The White Body in the Heart of the Desert

(El Cuerpo Blanco al Fondo del Desierto)
by Homero Aridjis

for J.M.G. Le Clézio

All we saw at first was a white dot
way out in the heart of the desert:
doubtless some dead body
sprawled there in the distance,
a heat shimmer above the sand,
or a trick of the vision, so ready
to believe in anything
but its own shadow.

Then we saw that this body
had an open door:
doubtless some object
fallen from an imaginary space,
a metal bird
with broken wings,
an unserviceable treasure
in the sweltering day.

When we got close, we discovered
that white dot
in the heart of the desert
was a refrigerator
with an open door.


I wanted to submit something to the first edition of the desert-focused blog carnival that Chris Clarke just started, the Carnival of the Arid, but I don’t know much about deserts, so I found this poem to translate instead. Homero Aridjis — whose last name contains the word “arid” — is one of Latin America’s foremost conservationists, in addition to being a widely published poet. He was born and grew up in Michoacán, Mexico, right near the famous over-wintering site for the eastern monarch butterfly population.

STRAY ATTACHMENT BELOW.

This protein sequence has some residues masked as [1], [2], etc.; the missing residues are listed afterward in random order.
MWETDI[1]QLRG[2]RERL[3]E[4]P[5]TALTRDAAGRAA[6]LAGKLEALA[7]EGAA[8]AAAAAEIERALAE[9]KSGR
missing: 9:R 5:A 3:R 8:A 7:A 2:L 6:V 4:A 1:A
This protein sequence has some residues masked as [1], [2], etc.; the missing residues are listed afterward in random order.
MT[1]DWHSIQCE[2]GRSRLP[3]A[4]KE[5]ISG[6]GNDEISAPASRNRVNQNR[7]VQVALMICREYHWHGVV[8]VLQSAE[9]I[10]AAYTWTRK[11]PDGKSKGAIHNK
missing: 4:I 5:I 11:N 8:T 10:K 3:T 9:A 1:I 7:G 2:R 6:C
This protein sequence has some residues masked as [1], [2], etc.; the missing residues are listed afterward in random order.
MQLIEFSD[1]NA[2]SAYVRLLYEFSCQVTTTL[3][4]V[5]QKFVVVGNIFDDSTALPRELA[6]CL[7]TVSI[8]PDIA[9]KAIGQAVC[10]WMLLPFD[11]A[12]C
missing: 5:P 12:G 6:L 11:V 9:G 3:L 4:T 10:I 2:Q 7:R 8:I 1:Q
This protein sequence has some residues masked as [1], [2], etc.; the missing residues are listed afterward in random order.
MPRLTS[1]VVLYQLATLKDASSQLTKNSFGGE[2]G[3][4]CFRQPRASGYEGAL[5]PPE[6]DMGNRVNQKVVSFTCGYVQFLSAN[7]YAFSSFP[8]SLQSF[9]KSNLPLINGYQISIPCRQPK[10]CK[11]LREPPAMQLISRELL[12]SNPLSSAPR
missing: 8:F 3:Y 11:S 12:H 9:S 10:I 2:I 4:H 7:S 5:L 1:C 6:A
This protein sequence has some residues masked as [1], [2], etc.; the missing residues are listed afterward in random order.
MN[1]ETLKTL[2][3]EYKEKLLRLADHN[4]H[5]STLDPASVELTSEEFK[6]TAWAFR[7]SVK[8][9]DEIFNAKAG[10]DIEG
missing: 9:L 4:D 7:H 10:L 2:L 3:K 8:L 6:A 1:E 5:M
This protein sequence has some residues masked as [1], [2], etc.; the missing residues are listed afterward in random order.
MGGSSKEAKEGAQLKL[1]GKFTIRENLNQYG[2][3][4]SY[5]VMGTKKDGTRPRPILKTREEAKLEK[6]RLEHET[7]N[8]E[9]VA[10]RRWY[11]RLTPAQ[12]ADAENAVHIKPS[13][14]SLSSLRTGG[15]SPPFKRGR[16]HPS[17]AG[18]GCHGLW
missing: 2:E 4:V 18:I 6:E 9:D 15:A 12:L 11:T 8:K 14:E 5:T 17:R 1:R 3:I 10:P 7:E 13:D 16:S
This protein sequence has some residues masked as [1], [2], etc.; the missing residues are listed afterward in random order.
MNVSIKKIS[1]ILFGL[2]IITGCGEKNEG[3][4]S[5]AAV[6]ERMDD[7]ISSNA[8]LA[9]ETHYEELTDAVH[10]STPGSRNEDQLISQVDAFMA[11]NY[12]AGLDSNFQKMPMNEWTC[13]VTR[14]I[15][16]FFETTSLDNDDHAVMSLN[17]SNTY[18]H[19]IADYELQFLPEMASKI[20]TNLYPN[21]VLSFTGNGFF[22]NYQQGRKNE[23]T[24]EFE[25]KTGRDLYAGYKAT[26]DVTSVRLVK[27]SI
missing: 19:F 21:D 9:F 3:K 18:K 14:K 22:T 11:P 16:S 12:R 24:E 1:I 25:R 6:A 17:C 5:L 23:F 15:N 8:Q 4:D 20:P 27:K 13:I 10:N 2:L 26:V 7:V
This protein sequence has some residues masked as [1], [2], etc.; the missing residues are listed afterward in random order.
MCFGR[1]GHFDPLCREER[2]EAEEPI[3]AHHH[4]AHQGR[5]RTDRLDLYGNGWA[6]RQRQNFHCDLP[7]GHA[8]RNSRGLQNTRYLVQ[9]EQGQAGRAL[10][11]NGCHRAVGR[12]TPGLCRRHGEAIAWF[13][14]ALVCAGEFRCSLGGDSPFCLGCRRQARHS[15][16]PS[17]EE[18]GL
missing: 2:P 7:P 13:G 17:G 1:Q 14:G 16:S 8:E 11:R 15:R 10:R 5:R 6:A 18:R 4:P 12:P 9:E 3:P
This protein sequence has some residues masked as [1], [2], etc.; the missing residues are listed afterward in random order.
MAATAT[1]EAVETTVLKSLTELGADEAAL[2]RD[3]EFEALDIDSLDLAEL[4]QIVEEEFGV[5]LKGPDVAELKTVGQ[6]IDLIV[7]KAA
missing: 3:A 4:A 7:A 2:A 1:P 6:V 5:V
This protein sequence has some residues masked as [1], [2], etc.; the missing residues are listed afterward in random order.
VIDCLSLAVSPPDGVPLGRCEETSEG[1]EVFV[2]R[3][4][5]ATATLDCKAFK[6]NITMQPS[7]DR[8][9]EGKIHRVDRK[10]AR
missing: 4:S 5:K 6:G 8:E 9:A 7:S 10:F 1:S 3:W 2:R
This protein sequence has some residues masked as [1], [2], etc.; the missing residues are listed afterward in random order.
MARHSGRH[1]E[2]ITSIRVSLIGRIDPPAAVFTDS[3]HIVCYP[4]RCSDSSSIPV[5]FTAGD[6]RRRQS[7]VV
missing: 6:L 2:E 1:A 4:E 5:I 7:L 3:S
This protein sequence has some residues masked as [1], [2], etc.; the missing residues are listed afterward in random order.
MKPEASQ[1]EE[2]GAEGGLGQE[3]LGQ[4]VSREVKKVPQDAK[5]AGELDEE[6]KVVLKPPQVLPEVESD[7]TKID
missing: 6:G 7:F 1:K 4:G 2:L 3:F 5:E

5 Replies to “The White Body in the Heart of the Desert”

  1. hi dave passin thru…great post… always enjoy latin literature… the desert has so much to offer…and the abandoned frigerator with a door open somehow lit the imagination of my mind… thank you

Leave a Reply

Your email address will not be published. Required fields are marked *

This site uses Akismet to reduce spam. Learn how your comment data is processed.